facebook play-alt chevron-thin-right chevron-thin-left cancel location info chevron-thin-down star-full help-with-circle calendar images whatsapp directions_car directions_bike train directions_walk directions_bus close home newspaper-o perm_device_information restaurant school stay_current_landscape ticket train

The Snow Queen, Hertford Theatre, 2019 (Photo credit: James Leask Frazer - area1Photography)

From Covid Closure to Christmas Magic: How Hertford Theatre coped with Covid-19

By Rebecca Butcher at Hertford Theatre First Published 30 November 2020, Last Updated 2 December 2020

Celebrating Past, Present and Evolution: How a regional theatre coped with COVID-19

Once upon a time, 10 years ago, to be exact, in a town not so very far away, there was a venue who grew up to become Hertford Theatre. Hertford Theatre grew and extended arms around anyone who wanted somewhere safe, happy and engaging to belong. From families embarking on their first taste of theatre to culture hungry individuals, ready for fringe theatre and comedy, Hertford Theatre let their community know that there was a seat for them in the building.

The walls were filled with laughter, meaningful conversations, creativity, new parents, young performers and retired volunteers, the smell of good coffee and a desire to bring quality theatre and cinema to everyone. Over the 10 years, there have been star-studded children’s book and arts festivals, enchanting in-house Christmas shows and pantos produced by a fantastic team of creatives, crew and written and directed by our very own Rhys Thomas, World Mental Health Days, fringe theatre and modern dance, pushing the boundaries of subject and technique and sold-out comedy shows that broke the website!

There’s been familiar faces from the TV and film world on our stage, alongside familiar faces from Hertford town, all doing what they love. Thousands of children have had the opportunity to perform on our stage, take classes in our studio, build confidence and ignite their love in the arts and our team have met all the challenges along the way, whilst forging wonderful relationships across the industry and local area to pull in new audiences from schools, care homes, specialist units and more.

The windows of Hertford Theatre adorned with hugs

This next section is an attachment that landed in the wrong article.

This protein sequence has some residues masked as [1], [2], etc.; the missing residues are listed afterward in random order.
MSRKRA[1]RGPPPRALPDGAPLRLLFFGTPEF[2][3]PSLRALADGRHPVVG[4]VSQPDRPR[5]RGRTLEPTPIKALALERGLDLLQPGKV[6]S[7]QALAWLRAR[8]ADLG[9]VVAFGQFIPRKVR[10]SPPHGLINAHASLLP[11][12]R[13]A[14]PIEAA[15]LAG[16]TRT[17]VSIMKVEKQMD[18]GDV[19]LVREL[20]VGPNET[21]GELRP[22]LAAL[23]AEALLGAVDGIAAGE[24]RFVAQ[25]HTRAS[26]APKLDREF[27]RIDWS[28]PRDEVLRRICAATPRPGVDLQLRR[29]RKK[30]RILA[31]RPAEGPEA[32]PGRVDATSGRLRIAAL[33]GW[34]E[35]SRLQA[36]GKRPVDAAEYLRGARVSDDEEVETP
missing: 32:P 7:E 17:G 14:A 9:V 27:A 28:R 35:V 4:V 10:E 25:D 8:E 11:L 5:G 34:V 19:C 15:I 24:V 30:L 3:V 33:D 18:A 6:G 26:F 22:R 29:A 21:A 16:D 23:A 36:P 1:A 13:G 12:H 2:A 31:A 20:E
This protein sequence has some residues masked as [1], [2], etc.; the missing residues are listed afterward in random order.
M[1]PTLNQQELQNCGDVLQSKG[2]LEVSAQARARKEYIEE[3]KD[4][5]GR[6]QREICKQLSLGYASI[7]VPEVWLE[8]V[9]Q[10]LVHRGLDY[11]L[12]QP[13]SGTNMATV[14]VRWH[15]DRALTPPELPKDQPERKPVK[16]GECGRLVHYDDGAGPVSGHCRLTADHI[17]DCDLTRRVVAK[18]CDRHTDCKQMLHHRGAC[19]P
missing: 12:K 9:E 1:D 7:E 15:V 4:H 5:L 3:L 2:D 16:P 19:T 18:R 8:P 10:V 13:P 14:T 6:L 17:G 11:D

Hertford Theatre was really looking forward to celebrating 10 years of truly inspiring work. It was excited about a future that would see it evolve into something bigger. In 2021, Hertford Theatre will be closing its doors and work will commence on a wonderful Growth & Legacy Project for future generations. 2020 was going to be a year of celebration, ahead of this massive milestone and investment in the arts.

In March, Bill Bailey visited Hertford Theatre, and little did we know that he would be our last live performance for a while… Suddenly, a nasty villain entered the stage and reared its horrible head to the whole world.

COVID-19 forced the doors shut. It kept audiences away from their theatre and staff and performers away from their jobs. The stage was quiet. The café was empty.

But Hertford Theatre was determined to emerge on the other side. It had to. Hug Hertford Theatre was born out of the messages of support sent in from the public and it became a symbol of hope for the town, a symbol that the arts would survive and captured how Hertford felt about their theatre, their cinema. It is a place they create happy memories in, a place where they belong, have pride in and above all, appreciate the importance of. Spotting familiar faces in the windows, of family, friends and celebrities allowed those passing by to have a connection with the parts of their life that were currently out of reach.

Hertford Theatre’s doors may have been shut, but there were plenty of people making the pilgrimage from around the county to see the windows.

The success of Hug Hertford Theatre was overwhelming, but it spurred us on. We made sure we could open our cinema as soon as possible. We owed it to our community to give them back something at a time when so much had been taken away. Hertford Theatre became a COVID secure venue, and although it was very different, it struggled through the next few months, determined to keep their spirit alive. When the news came that panto could not happen this year, Hertford Theatre’s heart broke a little bit more, until some previous cast members got in touch to see if they could perform on our stage. Hertford Theatre loves supporting friends, old and new and was thrilled when The Music of Christmas sold out; meaning that performers could get back doing what they loved and the theatre could support them! We have joined forces with some massive names that have visited Hertford Theatre to produce short videos of support, which we will share across our social media pages.

Hertford Theatre’s sell-out Christmas show starring performers from their most loved pantos!

We’ve just been awarded funding for new education and outreach work from Arts Council England and Royal Opera House Bridge, as we look towards 2021 and the start of our huge Growth & Legacy Project, which will see us grow into a larger auditorium, smaller studio spaces and 3 new cinema screens. We believe we can be a beacon of hope and survival for all other theatres and venues that have struggled through 2020 and are still having to keep their doors shut.

The Very Hungry Caterpillar Show playing at Hertford Theatre in December (Photo credit: Russ Rowland)

Please join us in celebrating how far we’ve come in 10 years and a future that sees us welcoming familiar faces back into our building, setting the stage for a new generation of performers, dancers and comedians to be nurtured and discovered and signalling that the arts will thrive again.

Click the button below to find out more about Hertford Theatre and what’s on next month.


Sign up

Hertford Theatre

Related articles